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Re: How to deal with the coronavirus lockdown when you have kids

#74  Postby Thommo » Mar 31, 2020 11:41 am

felltoearth wrote:Land and homes are a bad investment but when it all goes tits up Crypto is where you want your money. Lol.


That, mattress stuffing and a sterling debit card denominated in gold or crypto and accessed through your phone.

I honestly have no clue how this is supposed to be "How to deal with the coronavirus lockdown when you have kids", mind you. I'm more concerned about the claim that people have a right to control 18 year olds. That seems like a really toxic behaviour to me.
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Re: How to deal with the coronavirus lockdown when you have kids

#75  Postby Spearthrower » Mar 31, 2020 11:51 am

Thommo wrote: I'm more concerned about the claim that people have a right to control 18 year olds. That seems like a really toxic behaviour to me.


It is, and it works out badly for all involved.
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Re: How to deal with the coronavirus lockdown when you have kids

#76  Postby Fallible » Mar 31, 2020 12:09 pm

Bad idea to stuff your mattress in Manchester.
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Re: How to deal with the coronavirus lockdown when you have kids

#77  Postby felltoearth » Mar 31, 2020 2:32 pm

Spearthrower wrote:
Thommo wrote: I'm more concerned about the claim that people have a right to control 18 year olds. That seems like a really toxic behaviour to me.


It is, and it works out badly for all involved.

When you believe you only exist in the mind of your creator, how can you possibly think authoritarian control is a problem?


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Re: How to deal with the coronavirus lockdown when you have kids

#78  Postby The_Metatron » Mar 31, 2020 3:13 pm

jamest wrote:
[Reveal] Spoiler:
Spearthrower wrote:
OlivierK wrote:To put food on the table and convert the rest into bitcoins/gold now before the crisis hits?

James' predictions might be a bit shit, but his continuing to work for a fiat currency wage isn't at all hypocritical, especially as that the only kind of wages going around right now. :dunno:

I get that it was a throwaway remark, so not sure it's worth latching on to defend :cheers:



Whatever you earn now is going to be worth nothing when the predicted hyperinflation hits.

I know that. But whilst the £ still has value, I need to work to earn it.

All my words on this matter are for the near future. I own bitcoin & gold/silver for the near future, not NOW. I have a gold-backed debit card (glint) for the near future, not NOW. Likewise a bitcoin-backed card (wirex). Likewise, I'm growing veg in my garden this year. Not because I enjoy gardening, but because it might potentially save our lives. That's how seriously I'm taking this.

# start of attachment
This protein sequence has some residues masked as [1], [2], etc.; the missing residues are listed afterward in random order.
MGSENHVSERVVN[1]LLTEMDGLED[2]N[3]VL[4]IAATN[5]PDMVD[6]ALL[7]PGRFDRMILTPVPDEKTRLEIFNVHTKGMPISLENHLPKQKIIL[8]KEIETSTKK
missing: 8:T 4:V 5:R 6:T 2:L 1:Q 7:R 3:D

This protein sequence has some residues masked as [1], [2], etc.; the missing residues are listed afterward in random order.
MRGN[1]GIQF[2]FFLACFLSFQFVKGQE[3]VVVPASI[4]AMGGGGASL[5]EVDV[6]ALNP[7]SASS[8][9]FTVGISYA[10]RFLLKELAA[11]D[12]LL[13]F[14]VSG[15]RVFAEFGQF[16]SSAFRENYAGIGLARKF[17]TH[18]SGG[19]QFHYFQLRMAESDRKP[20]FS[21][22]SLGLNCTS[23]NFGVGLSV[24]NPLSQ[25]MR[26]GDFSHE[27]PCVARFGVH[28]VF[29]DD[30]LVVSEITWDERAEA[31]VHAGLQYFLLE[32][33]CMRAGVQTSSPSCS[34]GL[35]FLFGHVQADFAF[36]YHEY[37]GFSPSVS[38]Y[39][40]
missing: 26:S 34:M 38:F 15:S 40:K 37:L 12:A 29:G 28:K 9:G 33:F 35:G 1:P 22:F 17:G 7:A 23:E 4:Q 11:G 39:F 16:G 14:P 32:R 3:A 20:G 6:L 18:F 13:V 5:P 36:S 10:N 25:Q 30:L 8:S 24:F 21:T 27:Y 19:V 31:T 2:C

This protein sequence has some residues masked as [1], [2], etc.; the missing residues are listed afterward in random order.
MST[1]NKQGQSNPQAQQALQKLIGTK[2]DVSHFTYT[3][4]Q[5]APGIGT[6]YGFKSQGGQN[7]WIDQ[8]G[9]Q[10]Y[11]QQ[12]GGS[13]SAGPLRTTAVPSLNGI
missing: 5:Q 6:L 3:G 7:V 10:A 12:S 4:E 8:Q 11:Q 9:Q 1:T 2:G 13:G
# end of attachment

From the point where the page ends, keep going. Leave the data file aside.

This is the ONLY forum I'm a member of where I post any more, anywhere in the world. Therefore, I have an obligation to its members to help them where I can. Since nobody wants to listen to what I have to say about God, any more, I will now give financial advice where I feel necessary. Not for the thumbs ups, but to help the members here in the near future. Even your good self.

My advice:

a) Have SOME cash under your mattress, in case the banks go bump again.
b) Buy some silver and gold. Store it in vaults and/or have it delivered to you physically, depending upon how much you're investing.
c) Insofar as you can, buy sufficient long-life food to keep your family alive for more than 1 year.
d) Invest at least a small portion of your wealth into bitcoin/crypto. This could go tits-up and is high risk, but digital money may be the next 'fiat', so at least chance your arm to a small degree so that you're in the game and know how to play it.
e) Do NOT consider buying property/land until this crisis is well and truly over, for in a worst-case scenario, property/land could devalue as much as the stockmarket.
f) If you're bored and self-isolating at home, do an online course in how to live from the land.
g) Indeed, if you have any land, consider growing your own veg, as am I.
h) Consider the possibility of keeping livestock, especially chickens.
i) Consider the possibility of anarchy. How will you defend yourself? Or, consider the possibility of no food: how will you acquire it?
Get the right tools for the job.

These all probably seem like drastic actions to you all, but we're amidst this crisis already. Don't wait until it's too late. The only positive note is that you still have time to do something to protect yourselves
.

This is akin to March 1940, folks. The war has started (ask Trump!). Don't just sit there with your heads up your arses thinking that it might be a "phoney war". You all NEED to be as proactive as you can in order to protect yourselves from what's coming. PLEASE!.

I have seen war. This isn't it.
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Re: How to deal with the coronavirus lockdown when you have kids

#79  Postby laklak » Mar 31, 2020 3:20 pm

You'd think it was the fucking apocalypse listening to all the bitching. THEY CLOSED THE BOAT RAMPS!!! WAAAAAAHHHHH!!!!

Honestly. "Itz muh RITES!". No it fucking isn't you goddamn idiot. The reason they're restricting everything from eating in restaurants to launching a boat is that YOU assholes can't follow simple directions.
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Re: How to deal with the coronavirus lockdown when you have kids

#80  Postby felltoearth » Mar 31, 2020 3:44 pm

This isn’t the rights hill to die on. It’s a stupid hill.